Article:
A playful but typically subversive portrait of the 'British Bulldog' ex-prime minister Winston Churchill, this Banksy print was first shown at the eponymously titled Turf War exhibition. The exhibition, which was held in a Dalston warehouse in 2003, was seminal as the first major Banksy exhibition (to learn more about Banksy's exhibitions, click here). Alongside Turf War, the exhibition featured live farmyard animals—two sheep, two pigs, and a bull—all painted in various fashions, and causing quite a stir. It is no surprise, given the notoriety of the exhibition by the same name, that the prints of Turf War, released shortly after the exhibition's close, have become a recognisable classic of Banksy's oeuvre.
Throughout his career, Banksy has always been committed to poke at the pitfalls in politics. Whether critiquing British historical figureheads, as we see in Turf War, or political dissent overseas, as in Love Is In The Air (Flower Thrower), Banksy has always used his art to champion those facing political oppression.
Pictures On Walls was established in 2003 to distribute the work of anonymous artists. Banksy's Turf War prints were some of the first to be produced as sold by the collective. Thanks to issues surrounding ownership, however, Pictures On Walls inevitably faced disaster when big brands began using their images illegally.
Shot by Yousuf Karsh on the 30th of December 1941, shortly after Churchill's address to the House of Commons in Ottawa, this iconic portrait became known as The Roaring Lion. The portrait is emblematic of the stoic former Prime Minister, and Banksy's appropriation of it serves to remove some of the grandeur from the portrait.
Staged in a warehouse in on Kingsland Road, East London, Turf War was Banksy's first major exhibition. The exhibition lasted just three days, but caused a typically-Banksy buzz, with his haphazard curation of installations, graffiti works, and even spray-painted live animals.
Protected by his anonymity, Banksy has always used his public-facing artworks to critique systems of power. Like his Flying Copper and Bomb Love, Turf War uses satire and defacement to subvert the image and reputation of Winston Churchill.
Turf War is not only an appropriation of the iconic Roaring Lion portrait of Churchill, but also a re-imagining of the defacement of a physical statue of the former Prime Minister. In 2000, Reclaim the Streets held a protest in Parliament Square. One protestor attached a strip of grass onto Churchill's bronze head, and vandalised the entire statue with graffiti. The vandal was sentenced to 30 days in prison for the defacement, so Banksy's Turf War is an immortalisation of this act of political defiance.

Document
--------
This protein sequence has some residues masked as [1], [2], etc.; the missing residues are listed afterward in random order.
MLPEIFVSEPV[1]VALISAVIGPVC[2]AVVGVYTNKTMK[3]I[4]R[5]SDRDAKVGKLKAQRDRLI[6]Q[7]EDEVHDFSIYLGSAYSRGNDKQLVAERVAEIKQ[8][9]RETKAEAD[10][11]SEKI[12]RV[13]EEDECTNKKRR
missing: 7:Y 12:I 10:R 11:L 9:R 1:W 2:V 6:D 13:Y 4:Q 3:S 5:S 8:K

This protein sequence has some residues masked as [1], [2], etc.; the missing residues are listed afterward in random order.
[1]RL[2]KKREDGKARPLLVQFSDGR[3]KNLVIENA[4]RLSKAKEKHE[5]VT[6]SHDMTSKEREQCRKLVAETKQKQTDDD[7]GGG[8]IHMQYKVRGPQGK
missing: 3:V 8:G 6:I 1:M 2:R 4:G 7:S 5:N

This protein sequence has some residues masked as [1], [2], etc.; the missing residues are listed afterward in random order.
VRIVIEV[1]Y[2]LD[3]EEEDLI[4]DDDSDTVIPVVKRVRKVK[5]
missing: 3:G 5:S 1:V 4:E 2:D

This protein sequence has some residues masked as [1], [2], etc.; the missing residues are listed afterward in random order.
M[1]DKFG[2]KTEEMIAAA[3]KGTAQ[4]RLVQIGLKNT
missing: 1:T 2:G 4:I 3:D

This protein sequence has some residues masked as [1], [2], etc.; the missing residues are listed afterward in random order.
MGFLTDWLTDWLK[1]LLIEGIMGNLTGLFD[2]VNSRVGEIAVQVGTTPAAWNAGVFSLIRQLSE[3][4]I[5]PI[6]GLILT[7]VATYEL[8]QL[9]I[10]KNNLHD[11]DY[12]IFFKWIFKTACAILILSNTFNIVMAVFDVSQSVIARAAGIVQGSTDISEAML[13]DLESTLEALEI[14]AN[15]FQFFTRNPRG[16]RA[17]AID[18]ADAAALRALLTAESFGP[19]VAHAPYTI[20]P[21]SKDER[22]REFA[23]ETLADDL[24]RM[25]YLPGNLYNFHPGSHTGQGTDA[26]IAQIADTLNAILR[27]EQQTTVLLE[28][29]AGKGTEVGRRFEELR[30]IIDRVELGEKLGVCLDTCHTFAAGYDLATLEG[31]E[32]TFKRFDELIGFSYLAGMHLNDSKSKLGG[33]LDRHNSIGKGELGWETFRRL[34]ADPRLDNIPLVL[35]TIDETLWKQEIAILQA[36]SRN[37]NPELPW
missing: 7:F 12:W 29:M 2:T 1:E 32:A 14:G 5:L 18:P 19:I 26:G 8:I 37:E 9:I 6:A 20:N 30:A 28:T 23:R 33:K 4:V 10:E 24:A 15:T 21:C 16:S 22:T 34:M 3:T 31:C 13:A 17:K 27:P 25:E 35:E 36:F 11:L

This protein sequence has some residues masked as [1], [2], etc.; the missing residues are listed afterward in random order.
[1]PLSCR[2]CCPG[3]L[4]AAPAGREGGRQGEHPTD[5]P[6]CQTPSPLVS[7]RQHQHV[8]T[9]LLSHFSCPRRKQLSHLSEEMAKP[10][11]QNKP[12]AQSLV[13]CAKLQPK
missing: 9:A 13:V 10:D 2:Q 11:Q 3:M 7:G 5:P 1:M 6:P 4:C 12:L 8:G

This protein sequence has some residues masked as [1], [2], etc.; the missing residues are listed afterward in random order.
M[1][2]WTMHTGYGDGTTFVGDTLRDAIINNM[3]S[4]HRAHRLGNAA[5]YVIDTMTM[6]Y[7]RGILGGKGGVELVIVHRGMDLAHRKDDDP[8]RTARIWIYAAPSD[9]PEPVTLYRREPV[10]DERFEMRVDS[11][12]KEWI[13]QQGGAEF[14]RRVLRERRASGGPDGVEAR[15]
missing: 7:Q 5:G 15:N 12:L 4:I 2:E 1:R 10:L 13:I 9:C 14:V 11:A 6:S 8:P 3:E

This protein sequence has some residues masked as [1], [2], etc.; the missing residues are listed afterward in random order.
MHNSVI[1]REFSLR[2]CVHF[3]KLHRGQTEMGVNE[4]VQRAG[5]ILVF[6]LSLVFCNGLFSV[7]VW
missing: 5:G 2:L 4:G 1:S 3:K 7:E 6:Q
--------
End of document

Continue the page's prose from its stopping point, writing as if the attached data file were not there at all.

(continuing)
Churchill was not the first statesmen to be represented with a punkish mohawk by Banksy. In the year preceding Turf War, Banksy produced a collection of works depicting the former Soviet Union leader Vladimir Lenin. In this series, Banksy imagined his punk Lenin with spiky hair and pierced ears, a facetious re-imagining of the leader.
In his choice of medium and subject-matter, Banksy's wry screenprint of Churchill is clearly inspired by Pop Art. His focus on an already iconic portrait of Churchill, disrupted by bold colour, is an approach typically seen in Andy Warhol's work.
With his focus on punk aesthetics and his defacement of Churchill's portrait, Banksy emphasises the nonconformist nature of his art practice. Perhaps it is because of his anonymity that he has been able to create such controversial works as this, without having to face public scrutiny.
With the title of this work alone, Banksy highlights his opinion that all wars are fought on the basis of 'turf', or land. Banksy has used a large proportion of oeuvre to critique war and the powerful proponents of it, and Turf War wryly critiques Churchill's misgivings.